17 December 2023

Daniele Oriti

Daniele Oriti - Ludwig-Maximilians-Universität

1. Briefly describe your current position/project, research focus, and your role within MCQST.

I am currently (and until the end of 2023) a senior researcher and Heisenberg group leader at the Arnold Sommerfeld Center for Theoretical Physics, LMU, where I direct the research group "Quantum Gravity and Foundations of Physics". In 2024, I will move to a faculty position at the "Complutense" University in Madrid.

I am also a core member of MCQST, part of its RU-G "Explorative Directions". Indeed, in my work I pursue quite a few explorative directions.

My main research area is quantum gravity, i.e. the search for a more fundamental theory of space, time and matter (and gravity). I explore both its mathematical foundations, in a number of related approaches, notably group field theory, lattice quantum gravity, loop quantum gravity, non-commutative geometry, and its physical implications with particular attention to emergent cosmological dynamics treating the universe as a peculiar quantum many-body system and cosmology as its effective hydrodynamic description, and the interface with quantum information, thus the possible information-theoretic structure of spacetime itself.

I am interested as well in the foundations of physics, especially the foundations of quantum mechanics, and more general issues in the philosophy of science.

Daniele_Oriti_DSC04752_3600px Ⓒ Christoph Hohmann / MCQST

2. This year you created the series " Dialogues on the Foundations" as part of the CAS working group "Foundations of Physics", and supported by MCQST. What was your motivation behind this initiative? Why do you think the series was so successful?

To be honest, the first motivation has been that I enjoy chatting about physics and philosophy, and discussing current ideas and new research directions with colleagues and friends, and that I learn a lot from it.

Then, I am in fact convinced that doing this in a way that is open to the public is the best form of outreach. It gives a more faithful representation of what scientists actually do, which is, indeed, to a large extent discussing and arguing, questioning each other, raising objections or criticisms, defending rationally a given perspective, sharing their enthusiasm for a hypothesis and their skepticism toward another, exposing their doubts and their confusion as well as their insights.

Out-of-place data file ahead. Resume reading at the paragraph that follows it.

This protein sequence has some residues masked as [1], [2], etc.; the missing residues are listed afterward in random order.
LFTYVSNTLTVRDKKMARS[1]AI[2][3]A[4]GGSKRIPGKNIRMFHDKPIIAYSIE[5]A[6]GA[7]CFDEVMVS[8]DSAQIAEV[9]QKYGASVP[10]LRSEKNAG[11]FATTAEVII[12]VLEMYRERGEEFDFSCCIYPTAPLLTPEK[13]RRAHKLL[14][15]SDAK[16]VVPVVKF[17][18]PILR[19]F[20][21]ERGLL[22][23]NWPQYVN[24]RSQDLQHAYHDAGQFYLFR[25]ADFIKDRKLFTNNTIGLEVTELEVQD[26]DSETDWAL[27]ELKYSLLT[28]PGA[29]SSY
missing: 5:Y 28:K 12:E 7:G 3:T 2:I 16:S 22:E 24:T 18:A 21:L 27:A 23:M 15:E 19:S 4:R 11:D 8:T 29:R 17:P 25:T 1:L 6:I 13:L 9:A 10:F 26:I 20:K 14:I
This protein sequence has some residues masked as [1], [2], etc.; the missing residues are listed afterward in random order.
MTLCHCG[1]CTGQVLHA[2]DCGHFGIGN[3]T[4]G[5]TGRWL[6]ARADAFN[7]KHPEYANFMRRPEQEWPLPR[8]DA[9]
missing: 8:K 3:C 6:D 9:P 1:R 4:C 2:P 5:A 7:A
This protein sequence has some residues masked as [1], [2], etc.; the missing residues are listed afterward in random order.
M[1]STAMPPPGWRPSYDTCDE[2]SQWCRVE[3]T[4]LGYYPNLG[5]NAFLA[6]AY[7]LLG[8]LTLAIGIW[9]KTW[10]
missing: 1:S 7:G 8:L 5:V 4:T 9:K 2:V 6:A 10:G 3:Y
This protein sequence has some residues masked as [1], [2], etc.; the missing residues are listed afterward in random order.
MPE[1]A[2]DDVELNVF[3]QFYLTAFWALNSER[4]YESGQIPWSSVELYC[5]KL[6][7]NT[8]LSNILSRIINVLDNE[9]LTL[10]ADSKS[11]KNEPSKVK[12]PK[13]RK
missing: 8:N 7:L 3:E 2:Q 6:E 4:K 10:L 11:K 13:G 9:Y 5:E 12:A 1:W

I also think that an informal setting like a chat among colleagues can be attractive, since it avoids any kind of posturing as the wise men or the sages who impart the truth onto the others, the modern priests onto the silent believers. Therefore, I find this more in line with the true spirit of science, built on organized critical and rational exploration, and simply the collective attempt to find out more about the world, as a never ending journey.

I find this more in line with the true spirit of science, built on organized critical and rational exploration, and simply the collective attempt to find out more about the world, as a never ending journey.

3. What inspired you to pursue a career in science / in your discipline?

My first love (in the intellectual domain) was in fact philosophy, all branches of it, but especially those having to do with the nature of space and time, causality, the origin of the cosmos, the role of observers, etc.

Then I got convinced that the best way we have to make progress in answering (or at least shaping and deepening) those questions was either to do science, and theoretical physics in particular, or to pursue a philosophy well entrenched with scientific developments. This I decided to do just that, i.e. to be a theoretical physicist paying a serious attention to philosophical aspects of my work. And, in the same spirit of "exploring and shaking the foundations", I chose to focus on quantum gravity, foundations of quantum mechanics and cosmology.

Whether the models of quantum gravity I work on are going to give us the "correct" understanding of these foundations remains to be seen, of course, and we have to wait for more theoretical developments as well as observational tests. However, I can say for sure the following. When I struggle to establish a consistent mathematical description of the universe as a quantum fluid made out of entangled non-spatio-temporal building blocks, from which a cosmological dynamics emerges together with the usual notions of space and time to give us a testable picture of what happened at the big bang, well, I feel I am fulfilling the aspirations of my younger self.

Despite the many difficulties, moments of despair and inevitable challenges of any research work, the intellectual journey has been (and still is) deeply satisfying and, more often than not, quite exciting. That is, I still find all this stuff super-cool.

Follow the "Dialogues on the Foundations" series on YouTube.

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